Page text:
Ron starts to walk across but soon the water is up to the bottom of his shorts. I strip off and put on my Speedos. I walk across the downstream side of the river and it is up to my waist. Not too bad. However, I can see that the upstream side (right side as we look at it), is much deeper. It comes to my chest. This in itself is not too deep, as I have crossed creeks and rivers this deep before (see our Victorian Alps trip of two years ago). However, the bottom on this side is very rocky, with some large boulders make it possible that we could get hooked up. If we could get far enough over to the left it would be okay, but this is not possible.
I exit the water and compare the depth on my body with the car. It is about level with the bottom of the front of the bonnet. After some discussion, we decide it is too risky to attempt.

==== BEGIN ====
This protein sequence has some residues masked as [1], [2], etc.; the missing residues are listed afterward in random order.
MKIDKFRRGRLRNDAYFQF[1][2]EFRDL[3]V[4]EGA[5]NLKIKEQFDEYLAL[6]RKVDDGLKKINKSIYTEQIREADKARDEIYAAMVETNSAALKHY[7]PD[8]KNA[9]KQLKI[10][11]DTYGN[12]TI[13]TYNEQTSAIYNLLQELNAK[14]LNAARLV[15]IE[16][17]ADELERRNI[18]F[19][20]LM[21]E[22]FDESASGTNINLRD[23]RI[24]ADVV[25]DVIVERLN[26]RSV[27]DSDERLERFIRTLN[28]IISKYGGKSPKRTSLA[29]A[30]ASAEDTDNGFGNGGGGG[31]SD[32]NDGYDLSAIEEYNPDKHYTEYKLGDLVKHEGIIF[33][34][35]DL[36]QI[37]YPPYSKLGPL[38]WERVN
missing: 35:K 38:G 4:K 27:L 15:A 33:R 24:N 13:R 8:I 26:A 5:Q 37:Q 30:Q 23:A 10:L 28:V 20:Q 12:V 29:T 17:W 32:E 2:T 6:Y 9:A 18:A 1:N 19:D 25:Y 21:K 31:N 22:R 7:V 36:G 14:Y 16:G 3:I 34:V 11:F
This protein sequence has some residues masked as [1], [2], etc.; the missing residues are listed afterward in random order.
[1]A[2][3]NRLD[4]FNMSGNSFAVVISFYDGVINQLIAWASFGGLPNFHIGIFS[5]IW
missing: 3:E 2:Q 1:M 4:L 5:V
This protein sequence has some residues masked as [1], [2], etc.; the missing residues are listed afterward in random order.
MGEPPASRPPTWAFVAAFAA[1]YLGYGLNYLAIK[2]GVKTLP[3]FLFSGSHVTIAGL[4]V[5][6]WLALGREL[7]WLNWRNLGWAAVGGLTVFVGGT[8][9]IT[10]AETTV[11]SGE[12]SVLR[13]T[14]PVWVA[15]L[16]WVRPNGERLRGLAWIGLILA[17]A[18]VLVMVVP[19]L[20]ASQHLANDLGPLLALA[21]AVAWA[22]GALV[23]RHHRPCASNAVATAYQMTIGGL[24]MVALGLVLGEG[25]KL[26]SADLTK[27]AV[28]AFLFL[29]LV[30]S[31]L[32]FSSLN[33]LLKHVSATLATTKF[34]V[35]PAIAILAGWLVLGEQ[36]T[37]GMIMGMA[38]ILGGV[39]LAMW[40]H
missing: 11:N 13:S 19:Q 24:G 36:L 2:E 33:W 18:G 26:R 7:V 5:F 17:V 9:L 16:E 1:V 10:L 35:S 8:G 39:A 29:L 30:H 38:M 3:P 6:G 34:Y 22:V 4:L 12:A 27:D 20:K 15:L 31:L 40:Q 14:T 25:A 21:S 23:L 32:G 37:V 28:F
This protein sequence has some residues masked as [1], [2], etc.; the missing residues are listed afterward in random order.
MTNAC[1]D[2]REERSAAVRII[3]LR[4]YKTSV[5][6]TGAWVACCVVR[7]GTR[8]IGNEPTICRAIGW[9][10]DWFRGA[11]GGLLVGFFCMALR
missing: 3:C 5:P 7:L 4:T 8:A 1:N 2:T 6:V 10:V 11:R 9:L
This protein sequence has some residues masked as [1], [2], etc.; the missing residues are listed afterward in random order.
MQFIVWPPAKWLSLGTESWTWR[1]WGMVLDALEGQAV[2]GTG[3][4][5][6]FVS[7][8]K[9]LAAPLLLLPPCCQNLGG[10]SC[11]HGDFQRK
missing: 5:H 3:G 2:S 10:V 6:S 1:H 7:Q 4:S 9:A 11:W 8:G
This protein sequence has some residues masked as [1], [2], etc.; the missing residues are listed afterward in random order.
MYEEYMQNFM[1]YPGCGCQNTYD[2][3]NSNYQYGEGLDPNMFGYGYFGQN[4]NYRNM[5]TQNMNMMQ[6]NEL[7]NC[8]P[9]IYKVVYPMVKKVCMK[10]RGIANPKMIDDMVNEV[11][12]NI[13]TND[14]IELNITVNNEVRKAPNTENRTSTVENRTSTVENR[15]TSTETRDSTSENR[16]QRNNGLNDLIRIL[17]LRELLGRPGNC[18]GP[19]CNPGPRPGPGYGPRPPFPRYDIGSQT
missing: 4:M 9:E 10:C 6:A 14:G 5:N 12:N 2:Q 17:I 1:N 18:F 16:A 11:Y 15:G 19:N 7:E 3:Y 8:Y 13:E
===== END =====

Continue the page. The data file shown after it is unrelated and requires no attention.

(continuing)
We turn around and go back to the Grass Tree Picnic Area which is back over the first crossing of the river. This appears to be abandoned, as there are bollards across what appears to be the entrance, although there is a missing one that would let you in. However, when I walk in and have a look, we see that it is not worth using as there are no facilities at all.
It is now 1:05 pm so we decide to have lunch here. Over lunch, we decide to go back down Cockerawombeeba Road to the Oxley Highway and then come in off the highway to Moorabark Camping Area. At 1:50 pm we leave.
|The tree across Cockerawombeeba Road||The Hastings Forest Way|
We head down the road back towards Plateau Beech. We pass the access road to the camping area and 7.1 kilometres from the Hastings Forest Way we come to a huge tree blocking the road. This one is a problem. It has so many branches, it will take us well over an hour to cut them all and then more to haul them off the road. Now it is to Plan C. We will use Forbes Road to get to the highway.
Forbes Road means going the 7.1 kilometres back to Hastings Forest Way and turning east. Another 6.8 kilometres down the road we take Forbes Road. This is not too bad a road, but not as good as the roads we have been on. It is a lot more slippery.